Something that really struck me is that our narrator who is so famously introduced to us in one of the great first lines in a book - 'Call me Ishmael' - slowly ghosts away as the novel goes on. What starts as a book about Ishmael's experience getting on the ship and learning about whaling (and the entire science of whales), he lets go of our hand and we begin floating about the Pequod like a disembodied spirit. We overhear everyone's conversations, even their private mutterings, and the point of view expands out to be in all places at all times. It's an unsettling sensation because Melville is physically enlisting onto that ship as a shipmate and after our initial training we are forced to watch the events unfold to their conclusion.

I also had no idea that the novel is not really a novel - not in the traditional sense. Moby Dick is, basically, postmodern but from the 1850's. I had expected a somewhat straightforward novel about the grappling with a whale, not 209,117 pages of epic poetry. I had not expected the novel to still feel so fresh as it must have been when it was written nearing on 200 years ago.

One last thing that I have to confess is that I don't believe Ahab was mad. Obsessed? yes, but not insane. He was a salty captain with 40 years of experience at sea and he knew what he was doing. I don't even think he had a death wish, I just think he saw an opportunity to be truly great and flew at it with everything he had. He was already a great whaler (how else would he have lasted so long?) so he knew he could defeat that fish if he really tried. And I don't see anything wrong with that, too. All those men knew what they were in for and if Starbuck was more of a man he might have stopped Ahab, but Ahab is the sort of person who winds up wither being great or being killed; he is no ordinary person.

He's very American in that way - he'll damn everything to get what he wants.

Overall and beyond all the great themes of the novel is just how damn well it's written. There is nothing like this book. The language is so seductive, the imagery so vivid, everything on that ship and the sea so perfectly realized that there were times I had to pinch myself that this was real. Some of the writing is so good that it almost doesn't even seem possible, as if it were written by some God.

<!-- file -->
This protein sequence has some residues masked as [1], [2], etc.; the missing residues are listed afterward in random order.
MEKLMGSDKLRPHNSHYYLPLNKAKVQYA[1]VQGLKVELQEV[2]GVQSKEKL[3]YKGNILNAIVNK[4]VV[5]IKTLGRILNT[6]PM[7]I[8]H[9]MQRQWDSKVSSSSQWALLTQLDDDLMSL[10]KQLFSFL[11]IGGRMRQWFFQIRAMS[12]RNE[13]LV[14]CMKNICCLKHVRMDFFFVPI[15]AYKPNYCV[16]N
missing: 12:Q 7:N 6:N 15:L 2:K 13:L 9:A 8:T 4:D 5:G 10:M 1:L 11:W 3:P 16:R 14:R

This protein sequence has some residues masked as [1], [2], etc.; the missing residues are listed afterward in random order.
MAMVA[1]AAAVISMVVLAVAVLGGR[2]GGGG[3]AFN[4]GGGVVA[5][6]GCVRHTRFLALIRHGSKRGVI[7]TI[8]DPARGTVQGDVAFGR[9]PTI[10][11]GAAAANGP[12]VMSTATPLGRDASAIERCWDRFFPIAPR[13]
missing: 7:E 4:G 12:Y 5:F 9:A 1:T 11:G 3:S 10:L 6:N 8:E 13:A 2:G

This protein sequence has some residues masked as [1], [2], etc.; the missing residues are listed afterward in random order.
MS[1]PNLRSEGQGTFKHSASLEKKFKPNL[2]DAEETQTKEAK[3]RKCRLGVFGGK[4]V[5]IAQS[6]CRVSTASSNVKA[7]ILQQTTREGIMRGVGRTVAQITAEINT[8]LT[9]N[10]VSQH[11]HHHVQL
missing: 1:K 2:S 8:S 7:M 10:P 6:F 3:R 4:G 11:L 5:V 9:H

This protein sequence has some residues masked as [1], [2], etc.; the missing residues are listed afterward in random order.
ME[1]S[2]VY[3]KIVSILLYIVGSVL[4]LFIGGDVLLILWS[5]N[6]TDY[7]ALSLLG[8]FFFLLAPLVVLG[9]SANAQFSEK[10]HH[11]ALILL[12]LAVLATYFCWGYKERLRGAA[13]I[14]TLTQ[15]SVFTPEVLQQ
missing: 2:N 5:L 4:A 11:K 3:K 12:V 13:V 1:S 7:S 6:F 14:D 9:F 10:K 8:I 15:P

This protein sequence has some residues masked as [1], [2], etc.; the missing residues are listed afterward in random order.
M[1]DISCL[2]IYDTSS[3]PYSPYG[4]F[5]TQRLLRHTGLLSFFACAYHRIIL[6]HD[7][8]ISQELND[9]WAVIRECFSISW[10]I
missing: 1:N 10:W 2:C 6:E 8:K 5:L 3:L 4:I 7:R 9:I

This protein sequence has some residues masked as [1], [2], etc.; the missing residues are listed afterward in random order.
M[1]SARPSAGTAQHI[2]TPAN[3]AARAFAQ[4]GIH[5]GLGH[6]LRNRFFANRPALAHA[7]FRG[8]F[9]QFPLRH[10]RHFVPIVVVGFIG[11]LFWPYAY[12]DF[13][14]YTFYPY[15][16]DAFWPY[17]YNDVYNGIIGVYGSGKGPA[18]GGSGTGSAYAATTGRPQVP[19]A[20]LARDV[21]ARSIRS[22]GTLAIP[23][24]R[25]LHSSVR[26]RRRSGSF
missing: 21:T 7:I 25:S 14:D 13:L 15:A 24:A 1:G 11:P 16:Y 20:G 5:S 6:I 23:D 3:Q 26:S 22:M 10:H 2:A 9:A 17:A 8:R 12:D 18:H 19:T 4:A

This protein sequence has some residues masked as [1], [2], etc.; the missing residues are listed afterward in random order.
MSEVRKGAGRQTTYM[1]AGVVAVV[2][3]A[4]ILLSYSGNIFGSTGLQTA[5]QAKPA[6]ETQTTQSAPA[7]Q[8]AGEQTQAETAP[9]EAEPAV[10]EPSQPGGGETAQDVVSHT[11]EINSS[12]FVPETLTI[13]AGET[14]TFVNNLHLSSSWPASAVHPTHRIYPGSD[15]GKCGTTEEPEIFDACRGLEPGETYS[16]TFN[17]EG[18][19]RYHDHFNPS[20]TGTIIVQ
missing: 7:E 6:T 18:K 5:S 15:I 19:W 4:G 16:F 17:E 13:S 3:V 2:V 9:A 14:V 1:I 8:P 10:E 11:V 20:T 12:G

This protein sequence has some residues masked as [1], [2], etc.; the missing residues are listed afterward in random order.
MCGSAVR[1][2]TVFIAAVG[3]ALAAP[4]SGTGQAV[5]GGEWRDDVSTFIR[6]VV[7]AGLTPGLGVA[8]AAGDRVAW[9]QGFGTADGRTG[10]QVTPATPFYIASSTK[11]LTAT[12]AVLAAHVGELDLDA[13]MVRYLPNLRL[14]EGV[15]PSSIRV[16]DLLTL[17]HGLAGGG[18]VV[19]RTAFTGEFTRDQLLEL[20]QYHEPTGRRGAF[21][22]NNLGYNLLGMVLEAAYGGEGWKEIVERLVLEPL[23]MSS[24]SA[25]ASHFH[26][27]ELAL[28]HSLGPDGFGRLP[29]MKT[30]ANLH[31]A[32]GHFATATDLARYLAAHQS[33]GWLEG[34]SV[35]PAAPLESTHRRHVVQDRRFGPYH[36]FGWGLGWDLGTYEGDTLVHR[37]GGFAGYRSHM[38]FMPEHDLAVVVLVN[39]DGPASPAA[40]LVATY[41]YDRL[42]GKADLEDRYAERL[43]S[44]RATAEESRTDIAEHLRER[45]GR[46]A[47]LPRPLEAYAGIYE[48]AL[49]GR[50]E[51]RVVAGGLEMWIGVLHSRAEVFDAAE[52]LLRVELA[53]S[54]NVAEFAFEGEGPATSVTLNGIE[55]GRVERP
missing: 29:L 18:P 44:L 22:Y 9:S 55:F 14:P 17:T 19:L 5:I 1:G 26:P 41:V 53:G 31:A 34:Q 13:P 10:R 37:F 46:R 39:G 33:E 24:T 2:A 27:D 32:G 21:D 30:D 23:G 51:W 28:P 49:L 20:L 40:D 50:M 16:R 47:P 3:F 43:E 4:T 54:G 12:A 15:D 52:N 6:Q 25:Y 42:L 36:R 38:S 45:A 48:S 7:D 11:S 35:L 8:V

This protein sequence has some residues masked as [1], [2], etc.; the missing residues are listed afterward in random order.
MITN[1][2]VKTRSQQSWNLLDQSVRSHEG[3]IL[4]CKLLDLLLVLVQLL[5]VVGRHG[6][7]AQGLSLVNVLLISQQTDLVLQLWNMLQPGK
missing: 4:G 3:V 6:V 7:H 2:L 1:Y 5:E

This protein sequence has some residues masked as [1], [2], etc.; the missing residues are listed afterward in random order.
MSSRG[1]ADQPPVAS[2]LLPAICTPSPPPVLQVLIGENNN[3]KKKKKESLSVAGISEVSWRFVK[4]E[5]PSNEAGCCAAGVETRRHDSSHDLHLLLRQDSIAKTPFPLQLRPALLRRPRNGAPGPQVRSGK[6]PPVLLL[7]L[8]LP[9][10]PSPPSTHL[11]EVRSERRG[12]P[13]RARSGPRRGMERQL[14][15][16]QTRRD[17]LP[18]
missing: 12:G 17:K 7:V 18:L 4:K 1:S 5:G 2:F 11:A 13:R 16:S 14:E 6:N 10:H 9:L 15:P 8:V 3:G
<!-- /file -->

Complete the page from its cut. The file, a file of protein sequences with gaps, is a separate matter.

Now that I'm done with the book I'm sad. I've now read Moby Dick and there are only so many great novels in the world worth throwing a harpoon at. But what a voyage getting there!

18 of 20 people found this review helpful

  • Overall
    5 out of 5 stars
  • Michael
  • 2008-10-13

Aesthetic experience

Finally! I have experienced Moby Dick at a depth and breadth that allows me to personally appreciate why many consider it a great American novel. Far exceeding my goal of getting me through the chapter about species of whales, this Audible edition involved me to the extent I could experience how incredibly unique (alien, really) and breathtakingly adventurous the life of a whaler was. Now...I wonder...is Ulysses within reach as a potential aesthetic experience?

10 of 11 people found this review helpful

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  • J. Johnson
  • 2015-12-12

not a good way to consume moby dick

What could have made this a 4 or 5-star listening experience for you?

Moby Dick is a dense difficult book with unusual sentences and word usage. Melville has a large lexicon and prioritizes messy thought over linguistic tidiness, as he should. So its not the ideal book to consume on tape in the first place. What makes it worse, however, is that the narrator flies through sentences almost Shakespearean in complexity like it's nothing. If he would slow down and speak clearly instead of trying to talk like a literate pirate, he would have done me a service. I'd find myself relistening to chapters so I could grasp what Melville had written. You really need to be concentrating 100 percent, not driving, not running, not drowsy, not leaning house, just sitting on the couch. And by that point I might as well be reading Moby Dick.

4 of 4 people found this review helpful

  • Overall
    5 out of 5 stars
  • Ronnie M. Greher
  • 2006-08-27

The Best!

A great book and a great narrator. What more can you ask for? I only wish there were more of Melville's sea adventure books available as audio books.

8 of 9 people found this review helpful